In today’s market, it is imperative to be knowledgeable and have an edge over the competition. ACI members have it…they are engaged, informed, and stay up to date by taking advantage of benefits that ACI membership provides them.
Read more about membership
Become an ACI Member
Founded in 1904 and headquartered in Farmington Hills, Michigan, USA, the American Concrete Institute is a leading authority and resource worldwide for the development, dissemination, and adoption of its consensus-based standards, technical resources, educational programs, and proven expertise for individuals and organizations involved in concrete design, construction, and materials, who share a commitment to pursuing the best use of concrete.
American Concrete Institute
38800 Country Club Dr.
Farmington Hills, MI
Feedback via Email
Home > Publications > International Concrete Abstracts Portal
The International Concrete Abstracts Portal is an ACI led collaboration with leading technical organizations from within the international concrete industry and offers the most comprehensive collection of published concrete abstracts.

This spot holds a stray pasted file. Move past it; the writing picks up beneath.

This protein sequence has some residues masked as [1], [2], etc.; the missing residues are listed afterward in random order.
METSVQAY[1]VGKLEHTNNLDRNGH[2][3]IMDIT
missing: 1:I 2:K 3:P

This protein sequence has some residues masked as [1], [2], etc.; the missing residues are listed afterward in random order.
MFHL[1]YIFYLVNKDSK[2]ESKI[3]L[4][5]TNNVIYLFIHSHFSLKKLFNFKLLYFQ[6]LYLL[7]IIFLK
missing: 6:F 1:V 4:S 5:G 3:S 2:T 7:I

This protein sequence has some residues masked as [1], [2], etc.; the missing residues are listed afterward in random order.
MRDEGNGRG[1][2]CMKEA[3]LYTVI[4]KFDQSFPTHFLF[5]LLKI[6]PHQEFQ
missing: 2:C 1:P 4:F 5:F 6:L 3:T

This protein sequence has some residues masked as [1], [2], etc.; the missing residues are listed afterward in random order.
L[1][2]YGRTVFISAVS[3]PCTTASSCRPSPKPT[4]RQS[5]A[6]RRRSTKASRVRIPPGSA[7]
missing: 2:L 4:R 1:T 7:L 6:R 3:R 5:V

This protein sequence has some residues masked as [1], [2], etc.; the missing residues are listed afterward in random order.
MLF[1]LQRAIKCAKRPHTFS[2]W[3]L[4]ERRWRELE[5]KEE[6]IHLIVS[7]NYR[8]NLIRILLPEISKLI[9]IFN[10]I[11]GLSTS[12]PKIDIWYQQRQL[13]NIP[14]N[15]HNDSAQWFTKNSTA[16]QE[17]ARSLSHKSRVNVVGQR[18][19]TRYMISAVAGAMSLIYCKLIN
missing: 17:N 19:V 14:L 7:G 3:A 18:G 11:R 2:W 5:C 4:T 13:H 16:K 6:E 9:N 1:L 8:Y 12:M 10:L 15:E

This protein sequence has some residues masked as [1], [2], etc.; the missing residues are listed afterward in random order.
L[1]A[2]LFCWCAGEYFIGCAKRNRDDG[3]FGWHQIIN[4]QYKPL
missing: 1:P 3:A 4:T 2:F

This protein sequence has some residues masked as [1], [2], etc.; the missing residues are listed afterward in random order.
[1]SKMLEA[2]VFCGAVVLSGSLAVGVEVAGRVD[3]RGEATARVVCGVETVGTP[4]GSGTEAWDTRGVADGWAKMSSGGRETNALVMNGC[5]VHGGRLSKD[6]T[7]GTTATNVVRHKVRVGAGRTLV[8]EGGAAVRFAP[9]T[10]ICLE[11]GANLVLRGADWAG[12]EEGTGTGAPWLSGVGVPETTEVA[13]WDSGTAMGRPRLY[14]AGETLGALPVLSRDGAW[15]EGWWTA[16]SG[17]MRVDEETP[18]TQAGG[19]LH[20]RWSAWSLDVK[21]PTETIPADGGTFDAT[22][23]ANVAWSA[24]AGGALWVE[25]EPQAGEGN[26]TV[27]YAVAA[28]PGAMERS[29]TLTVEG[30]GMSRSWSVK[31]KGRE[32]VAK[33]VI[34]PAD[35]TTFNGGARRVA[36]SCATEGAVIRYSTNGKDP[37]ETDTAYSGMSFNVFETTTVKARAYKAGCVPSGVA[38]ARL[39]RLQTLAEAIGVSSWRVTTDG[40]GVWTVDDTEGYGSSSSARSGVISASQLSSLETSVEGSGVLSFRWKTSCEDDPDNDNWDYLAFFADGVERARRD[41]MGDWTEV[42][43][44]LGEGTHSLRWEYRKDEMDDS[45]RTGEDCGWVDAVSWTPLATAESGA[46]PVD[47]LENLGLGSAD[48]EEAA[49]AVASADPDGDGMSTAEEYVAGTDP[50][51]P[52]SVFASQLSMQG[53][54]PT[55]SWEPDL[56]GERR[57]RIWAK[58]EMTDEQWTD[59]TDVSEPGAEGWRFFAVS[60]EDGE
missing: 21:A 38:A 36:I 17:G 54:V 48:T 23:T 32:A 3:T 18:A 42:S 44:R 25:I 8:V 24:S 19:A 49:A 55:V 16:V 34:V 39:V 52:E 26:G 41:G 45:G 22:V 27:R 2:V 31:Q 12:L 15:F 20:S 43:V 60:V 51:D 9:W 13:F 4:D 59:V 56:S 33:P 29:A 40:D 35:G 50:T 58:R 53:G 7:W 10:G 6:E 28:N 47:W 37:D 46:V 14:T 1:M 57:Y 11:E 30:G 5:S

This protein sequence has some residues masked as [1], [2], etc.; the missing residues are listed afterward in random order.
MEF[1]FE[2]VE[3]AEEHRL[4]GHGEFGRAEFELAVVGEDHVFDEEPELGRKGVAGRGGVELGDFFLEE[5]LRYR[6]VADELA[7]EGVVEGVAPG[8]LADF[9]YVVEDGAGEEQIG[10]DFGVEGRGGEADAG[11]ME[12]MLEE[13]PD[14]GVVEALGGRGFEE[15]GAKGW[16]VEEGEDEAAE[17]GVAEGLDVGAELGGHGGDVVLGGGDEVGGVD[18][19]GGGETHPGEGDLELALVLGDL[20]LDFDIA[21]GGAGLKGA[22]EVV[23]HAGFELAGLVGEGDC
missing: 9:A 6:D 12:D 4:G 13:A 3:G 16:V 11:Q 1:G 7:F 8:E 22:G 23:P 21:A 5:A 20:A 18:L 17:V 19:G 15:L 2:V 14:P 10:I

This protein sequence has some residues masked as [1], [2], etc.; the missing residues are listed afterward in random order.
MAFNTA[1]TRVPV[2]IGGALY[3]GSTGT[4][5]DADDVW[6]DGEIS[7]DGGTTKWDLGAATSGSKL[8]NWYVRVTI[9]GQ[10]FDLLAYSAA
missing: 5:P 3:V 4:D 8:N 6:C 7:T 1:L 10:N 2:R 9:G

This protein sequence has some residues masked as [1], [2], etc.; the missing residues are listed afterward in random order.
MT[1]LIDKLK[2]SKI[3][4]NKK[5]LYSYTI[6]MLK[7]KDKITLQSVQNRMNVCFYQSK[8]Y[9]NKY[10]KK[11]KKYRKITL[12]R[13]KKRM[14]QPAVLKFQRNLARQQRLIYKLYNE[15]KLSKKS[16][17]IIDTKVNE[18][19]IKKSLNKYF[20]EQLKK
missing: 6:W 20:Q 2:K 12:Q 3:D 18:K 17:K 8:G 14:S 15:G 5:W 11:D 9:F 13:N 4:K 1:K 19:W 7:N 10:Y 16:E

Title: Study of a Method of Immediate Estimation of Concrete Strength
Author(s): Shoji Ikeda
Publication: Journal Proceedings
Appears on pages(s): 658-663
Keywords: acclerated tests;accelerating agents;aeration;coefficant of variation; compression tests;compressive strength;field tests;fresh concretes;mortars (material);quality control;test equipment;water-cement ratio.
Abstract:The method of immediate estimation of concrete strength using rapid hardening process is a method which can estimate concrete strength within about 1.5 hr after getting a sample from fresh concrete by means of compression test of rapidly hardened specimens. The rapidly hardened strength of specimens can be obtained by using the combination of addition of acceleraor and the high temperature curing. The strength of rapidly hardened mortar specimens which ae obtained by wet-screening of concree is clearly dependent on the water-cement ratio of onrete. Thus, there is high correlation between the 28-day strength of concrete and the strength of rapidly hardened mortar specimen. The coefficant of variation of the ratio of estimated strength at 1.5 hr to the actual 28-day strength of normal concretes was about 10 percent regardless of the brand of ordinary portland cement used in the laboratory test. Practiblity of this method was ascertained at the field test using a portable curing chamber and a compressive test apparatus.
Click here to become an online Journal subscriber